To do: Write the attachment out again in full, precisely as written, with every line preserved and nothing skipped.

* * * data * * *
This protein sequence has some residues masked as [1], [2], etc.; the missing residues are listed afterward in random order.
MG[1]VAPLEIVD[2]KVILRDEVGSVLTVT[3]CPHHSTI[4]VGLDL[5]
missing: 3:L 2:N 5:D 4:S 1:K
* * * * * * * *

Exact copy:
This protein sequence has some residues masked as [1], [2], etc.; the missing residues are listed afterward in random order.
MG[1]VAPLEIVD[2]KVILRDEVGSVLTVT[3]CPHHSTI[4]VGLDL[5]
missing: 3:L 2:N 5:D 4:S 1:K